This is never a good idea and could result in a demotion or loss of job. Most companies require their crew to be on-board an hour prior to departure. Pay close attention to the sailing schedule and keep an eye on time. If you do however, for some good reason miss the ship your cruise line's agents will help you find the ship and board again. However, there may be some expense to you.
The best course of action is to apply to the various cruise companies of your choice. After you have made a strong impression on the company and they indicate they would like for you to work for them, politely request a ship you would like to work on.
Yes, this may be possible. However, you don't want to make a whole bunch of requests before you are hired. We recommend that you and your spouse/friend each apply to the same set of companies. But you should each apply separately and then during to the mid to later stages of the interview process, you should let your recruiter/human resources representative know that your spouse/friend is also interested in working on the same ship. If a position is available that he/she is qualified for, many companies will try to make things work out.
Please note that companies are more likely to accommodate married couples, but often they can help arrange it so you can work with a friend as well.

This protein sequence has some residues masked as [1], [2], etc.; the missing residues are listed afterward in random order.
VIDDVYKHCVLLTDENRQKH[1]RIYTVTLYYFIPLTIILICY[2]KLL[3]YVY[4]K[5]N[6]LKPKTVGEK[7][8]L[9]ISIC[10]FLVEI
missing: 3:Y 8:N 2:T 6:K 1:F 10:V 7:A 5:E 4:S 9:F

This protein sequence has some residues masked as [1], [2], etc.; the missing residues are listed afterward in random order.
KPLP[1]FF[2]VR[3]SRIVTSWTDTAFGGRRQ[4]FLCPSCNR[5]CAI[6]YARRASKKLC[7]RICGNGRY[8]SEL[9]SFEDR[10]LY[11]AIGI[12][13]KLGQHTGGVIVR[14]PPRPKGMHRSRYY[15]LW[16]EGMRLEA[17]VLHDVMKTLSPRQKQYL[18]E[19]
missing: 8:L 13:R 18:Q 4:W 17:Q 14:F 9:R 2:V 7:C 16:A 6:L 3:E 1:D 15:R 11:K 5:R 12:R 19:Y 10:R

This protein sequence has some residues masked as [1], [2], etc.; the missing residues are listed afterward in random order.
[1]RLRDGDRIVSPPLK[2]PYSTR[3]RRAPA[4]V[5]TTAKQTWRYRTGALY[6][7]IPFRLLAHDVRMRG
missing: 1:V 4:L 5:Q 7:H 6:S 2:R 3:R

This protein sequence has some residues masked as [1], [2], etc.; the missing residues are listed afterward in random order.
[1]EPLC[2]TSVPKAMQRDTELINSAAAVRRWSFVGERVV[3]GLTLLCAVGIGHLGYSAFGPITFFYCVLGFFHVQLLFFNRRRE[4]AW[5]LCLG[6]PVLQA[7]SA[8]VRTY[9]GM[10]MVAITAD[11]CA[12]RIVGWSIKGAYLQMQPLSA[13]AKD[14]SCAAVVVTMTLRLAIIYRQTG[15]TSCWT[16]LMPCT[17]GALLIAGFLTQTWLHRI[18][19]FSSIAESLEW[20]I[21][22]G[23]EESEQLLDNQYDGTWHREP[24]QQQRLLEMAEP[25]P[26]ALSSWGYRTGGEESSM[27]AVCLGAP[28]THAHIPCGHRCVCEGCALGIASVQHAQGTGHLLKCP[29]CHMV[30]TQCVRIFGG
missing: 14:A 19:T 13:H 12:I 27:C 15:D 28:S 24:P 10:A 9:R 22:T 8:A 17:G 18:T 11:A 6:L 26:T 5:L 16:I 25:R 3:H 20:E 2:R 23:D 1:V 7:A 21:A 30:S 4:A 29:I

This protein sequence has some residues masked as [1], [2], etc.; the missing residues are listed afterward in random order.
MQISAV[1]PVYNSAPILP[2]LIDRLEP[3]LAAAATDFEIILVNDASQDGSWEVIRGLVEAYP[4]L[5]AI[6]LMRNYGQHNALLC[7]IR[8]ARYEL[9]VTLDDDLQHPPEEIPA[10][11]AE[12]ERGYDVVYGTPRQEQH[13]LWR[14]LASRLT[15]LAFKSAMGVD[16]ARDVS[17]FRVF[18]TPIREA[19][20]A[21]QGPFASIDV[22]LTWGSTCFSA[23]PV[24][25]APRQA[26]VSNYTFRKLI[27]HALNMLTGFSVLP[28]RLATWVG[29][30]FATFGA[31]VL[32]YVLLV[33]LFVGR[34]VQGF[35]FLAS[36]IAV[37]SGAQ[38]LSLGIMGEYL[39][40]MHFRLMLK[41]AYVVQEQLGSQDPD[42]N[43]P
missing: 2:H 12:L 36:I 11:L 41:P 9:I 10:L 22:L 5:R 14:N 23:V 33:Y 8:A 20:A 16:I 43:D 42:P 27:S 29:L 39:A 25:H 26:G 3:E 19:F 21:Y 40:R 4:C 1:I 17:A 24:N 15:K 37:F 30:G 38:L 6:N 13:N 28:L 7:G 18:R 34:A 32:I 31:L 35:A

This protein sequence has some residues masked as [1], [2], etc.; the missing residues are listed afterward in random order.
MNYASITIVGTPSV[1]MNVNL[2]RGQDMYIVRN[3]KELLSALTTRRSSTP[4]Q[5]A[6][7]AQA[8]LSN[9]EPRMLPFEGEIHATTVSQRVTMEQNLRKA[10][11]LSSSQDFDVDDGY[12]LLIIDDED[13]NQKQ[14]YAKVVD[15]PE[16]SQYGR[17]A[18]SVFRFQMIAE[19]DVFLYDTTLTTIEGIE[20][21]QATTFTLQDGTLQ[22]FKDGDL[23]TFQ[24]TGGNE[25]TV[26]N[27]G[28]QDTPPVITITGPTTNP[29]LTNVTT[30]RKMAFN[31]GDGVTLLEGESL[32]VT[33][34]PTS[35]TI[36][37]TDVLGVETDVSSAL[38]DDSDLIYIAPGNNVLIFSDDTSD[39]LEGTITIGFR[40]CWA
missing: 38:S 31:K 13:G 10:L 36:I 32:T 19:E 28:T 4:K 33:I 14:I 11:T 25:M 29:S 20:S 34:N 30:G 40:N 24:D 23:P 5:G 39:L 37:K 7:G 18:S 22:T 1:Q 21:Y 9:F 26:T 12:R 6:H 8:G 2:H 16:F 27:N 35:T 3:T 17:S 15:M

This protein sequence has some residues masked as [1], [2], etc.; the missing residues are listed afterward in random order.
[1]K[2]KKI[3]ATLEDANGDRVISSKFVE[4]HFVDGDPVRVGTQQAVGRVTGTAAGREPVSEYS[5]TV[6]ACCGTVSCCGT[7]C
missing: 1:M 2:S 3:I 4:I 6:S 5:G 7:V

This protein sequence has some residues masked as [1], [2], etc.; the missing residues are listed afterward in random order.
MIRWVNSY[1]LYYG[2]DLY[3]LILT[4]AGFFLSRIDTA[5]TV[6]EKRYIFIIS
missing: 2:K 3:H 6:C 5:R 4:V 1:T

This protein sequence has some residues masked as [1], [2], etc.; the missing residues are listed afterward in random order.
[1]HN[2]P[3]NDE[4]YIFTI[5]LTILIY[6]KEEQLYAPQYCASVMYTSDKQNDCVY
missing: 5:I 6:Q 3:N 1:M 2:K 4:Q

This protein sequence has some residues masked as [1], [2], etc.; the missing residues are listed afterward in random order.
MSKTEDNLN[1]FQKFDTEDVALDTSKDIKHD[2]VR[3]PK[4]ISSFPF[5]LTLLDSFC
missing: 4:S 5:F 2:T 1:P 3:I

Yes, this is usually possible. It will be important to let the company know that you are on the ship with your husband/wife prior to making room assignments so the company has plenty of time to plan accordingly.
Many cruise ships do offer internet connections for laptop computers and also have a computer lounge for those without computers (however there may be a fee for both of these options). If the cost is more than you want to pay, it is common for crew members to visit one of the many internet cafes that are in each of the ports of call.
You may keep in touch with people from back home through e-mail, cellular phones, phone cards and mail. Mail goes to the company agents in various ports and is delivered to ships when they dock there and distributed on board. The internet offers many ways to stay connected with the world when you are away. Online banking, shopping and correspondence can keep your life up and running.
Most cruise ships are large and seasickness is usually not a problem. There is some generic over the counter medicine that can help you with seasickness. Most people find that getting some fresh air on a deck that is in the middle of the ship and lower will be a little less rocky. Additionally, many find that their seasickness goes away after their body has had some time to adapt.
Cruise lines offer destinations worldwide, but the biggest demand for the Chinese crew members are in Asian countries like Japan, China and South Korea. Most of the cruise lines do not offer a choice for new hire employees, after one or two contracts employees get some choice of ships and destination.
Assignments are based on many factors, and priority is given to business need. You might be transferred to another ship as necessary.
You will work 7 days a week and more than 10-hour days, but when you are off duty you are free to visit the ports of call. Leisure time varies between shipboard positions and cruise lines.